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Australian Tesla Model S launch delayed until mid-2014

Delayed arrival: Tesla has bold plans for the US and Europe, and Australia - eventually.

Growing overseas demand and push into Europe sees Tesla delay Model S for Oz

20 Sep 2013

HEAVY demand in the United States and Europe has delayed the launch of Tesla’s long-awaited Model S electric car in Australia until around the middle of 2014.

The lauded grand tourer, which recently achieved the highest score of any car in US crash tests to date, and has a maximum range between charges of nearly 500km, had been due to touch down on local shores this year.

We asked the company if the Australian launch had been pushed back because of high US and European demand, to which a spokesman responded: “yes, frankly”.

The company told us last year it would launch the Model S here around mid-2013, and that it had at that time already sold about six months worth of allocation.

The spokesman said the Model S would now hit our shores from “Autumn of 2014”.

Tesla has previously sold a small number of its Lotus-based EV Roadsters from its dedicated store and service centre in Sydney, though it has used 'pop-up' stores in the past as well.

It is understood there has already been a high level of local interest in the car, although Tesla refuses to disclose the order bank it has here. Local prospective customers can reserve a Model S with a $6000 deposit, according to the company’s website.

The company has also been busy establishing networks across Europe – it has six stores in Germany alone – and has the ball rolling on its expansion into Asia from early 2014.

It is also rolling out a series of fast-charging stations across North America and Canada called ‘Superchargers’. These solar stations are in 23 locations across the US, and by 2015 Tesla wants 98 per cent of the US and Canadian population to be covered. There are six stations in Europe, with plans for more.

Like all EVs, the Model S does not have to be charged at a fast-charging station, although Tesla says it can replenish half the car’s capacity in 20 minutes this way.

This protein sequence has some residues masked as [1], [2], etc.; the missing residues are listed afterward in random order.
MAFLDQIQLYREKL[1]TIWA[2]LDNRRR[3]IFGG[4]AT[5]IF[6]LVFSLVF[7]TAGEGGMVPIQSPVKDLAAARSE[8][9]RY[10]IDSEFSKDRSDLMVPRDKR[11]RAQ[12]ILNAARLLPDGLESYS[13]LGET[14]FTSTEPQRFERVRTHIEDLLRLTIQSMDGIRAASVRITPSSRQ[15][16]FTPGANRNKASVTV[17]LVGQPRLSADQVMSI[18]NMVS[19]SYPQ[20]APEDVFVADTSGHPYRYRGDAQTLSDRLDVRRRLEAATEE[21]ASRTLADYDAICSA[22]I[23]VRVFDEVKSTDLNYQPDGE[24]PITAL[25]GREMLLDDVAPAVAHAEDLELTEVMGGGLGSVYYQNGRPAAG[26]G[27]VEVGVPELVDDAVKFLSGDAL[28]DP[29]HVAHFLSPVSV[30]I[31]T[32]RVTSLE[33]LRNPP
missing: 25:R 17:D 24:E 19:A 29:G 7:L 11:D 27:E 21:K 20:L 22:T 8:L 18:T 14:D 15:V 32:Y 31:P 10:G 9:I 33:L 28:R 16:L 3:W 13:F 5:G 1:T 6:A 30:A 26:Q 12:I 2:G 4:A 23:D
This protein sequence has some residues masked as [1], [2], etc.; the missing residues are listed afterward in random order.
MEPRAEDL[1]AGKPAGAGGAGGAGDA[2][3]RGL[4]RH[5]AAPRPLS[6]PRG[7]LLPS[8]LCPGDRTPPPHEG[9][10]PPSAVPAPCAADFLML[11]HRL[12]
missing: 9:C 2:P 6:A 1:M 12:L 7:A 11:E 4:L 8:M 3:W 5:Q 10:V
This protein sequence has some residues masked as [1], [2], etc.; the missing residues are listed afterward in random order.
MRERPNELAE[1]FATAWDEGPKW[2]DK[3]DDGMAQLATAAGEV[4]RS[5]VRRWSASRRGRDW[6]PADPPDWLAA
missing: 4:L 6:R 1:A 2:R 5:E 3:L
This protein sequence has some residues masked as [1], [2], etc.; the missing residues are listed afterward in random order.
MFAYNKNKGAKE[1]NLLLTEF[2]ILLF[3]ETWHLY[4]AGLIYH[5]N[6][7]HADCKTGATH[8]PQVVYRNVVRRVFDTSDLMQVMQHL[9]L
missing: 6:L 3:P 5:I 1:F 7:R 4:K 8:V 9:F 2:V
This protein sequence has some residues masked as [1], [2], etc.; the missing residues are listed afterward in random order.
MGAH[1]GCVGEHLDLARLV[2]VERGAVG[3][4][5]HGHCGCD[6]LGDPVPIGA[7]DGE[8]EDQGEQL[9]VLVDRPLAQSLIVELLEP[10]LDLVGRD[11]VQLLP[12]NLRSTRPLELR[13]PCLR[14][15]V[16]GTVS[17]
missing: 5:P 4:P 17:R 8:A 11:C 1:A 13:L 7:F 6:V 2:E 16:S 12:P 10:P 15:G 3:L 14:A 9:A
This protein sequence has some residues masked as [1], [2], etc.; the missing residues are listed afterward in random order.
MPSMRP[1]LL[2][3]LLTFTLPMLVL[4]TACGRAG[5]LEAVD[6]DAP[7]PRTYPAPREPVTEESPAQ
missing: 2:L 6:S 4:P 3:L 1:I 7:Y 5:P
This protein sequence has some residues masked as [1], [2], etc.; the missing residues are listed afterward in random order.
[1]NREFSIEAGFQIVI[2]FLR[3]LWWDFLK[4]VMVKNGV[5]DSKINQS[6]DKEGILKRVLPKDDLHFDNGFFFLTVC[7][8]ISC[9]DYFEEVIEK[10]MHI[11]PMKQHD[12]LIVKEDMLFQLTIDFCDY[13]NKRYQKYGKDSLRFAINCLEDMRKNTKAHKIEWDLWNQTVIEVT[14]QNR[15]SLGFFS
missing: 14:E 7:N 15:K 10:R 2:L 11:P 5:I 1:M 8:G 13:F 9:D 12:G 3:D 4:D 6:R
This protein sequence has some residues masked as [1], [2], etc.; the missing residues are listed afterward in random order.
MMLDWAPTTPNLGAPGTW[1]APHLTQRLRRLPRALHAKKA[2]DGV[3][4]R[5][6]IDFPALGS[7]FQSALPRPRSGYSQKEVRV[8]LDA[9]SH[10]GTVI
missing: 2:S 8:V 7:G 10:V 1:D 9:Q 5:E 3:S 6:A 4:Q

The Tesla spokesman we spoke with said the company was “thinking” about setting Superchargers up in Australia next year, but had no concrete plans to announce.

North Americans have been able to buy Model S since June 2012, in which time more than 13,000 units have been sold through Tesla stores. According to the California New Car Dealers Association, Model S sales in that State have outstripped Porsche, Jaguar and Volvo.

Tesla expects to build around 21,000 cars this year in California, and company founder Elon Musk has mooted expanding its manufacturing footprint with factories in Europe and Asia in the medium-term.

The company is also busy developing a new SUV called Model X for a 2014 overseas launch, as well as a smaller, BMW i3-rivalling ‘Model E’ for launch around 2017. Mr Musk this week also announced plans to develop an autonomous car within a few years.

As we reported today, Tesla shares this week hit an all-time high of almost $US180 on the back of the company’s sales growth, new-found profitability and expansion into world markets.

But right now, the company leans on the Models S for the heavy lifting. The least expensive variant, likely to cost well south of $100k in Australia, comes with a 40kWh battery, capable of delivering a range of almost 260 kilometres before the need for a recharge and 0-100km/h in 6.5 seconds.

Upgrading to the mid-range 60kWh battery boosts range to 370km while trimming six-tenths off the time it takes to reach 100km/h, and the top-spec 85kWh battery provides a 483km range and 0-100km/h in 5.6 seconds.

Flagship Signature and Performance variants come with the 85kWh battery as standard. Performance variants get an upgraded 310kW/600Nm electric motor (compared with the standard Signature’s 270kW/440Nm unit), putting the Tesla’s 0-100km/h capability almost into supercar territory at 4.4 seconds (only one-tenth slower than the twin-turbo V8-powered BMW M5).

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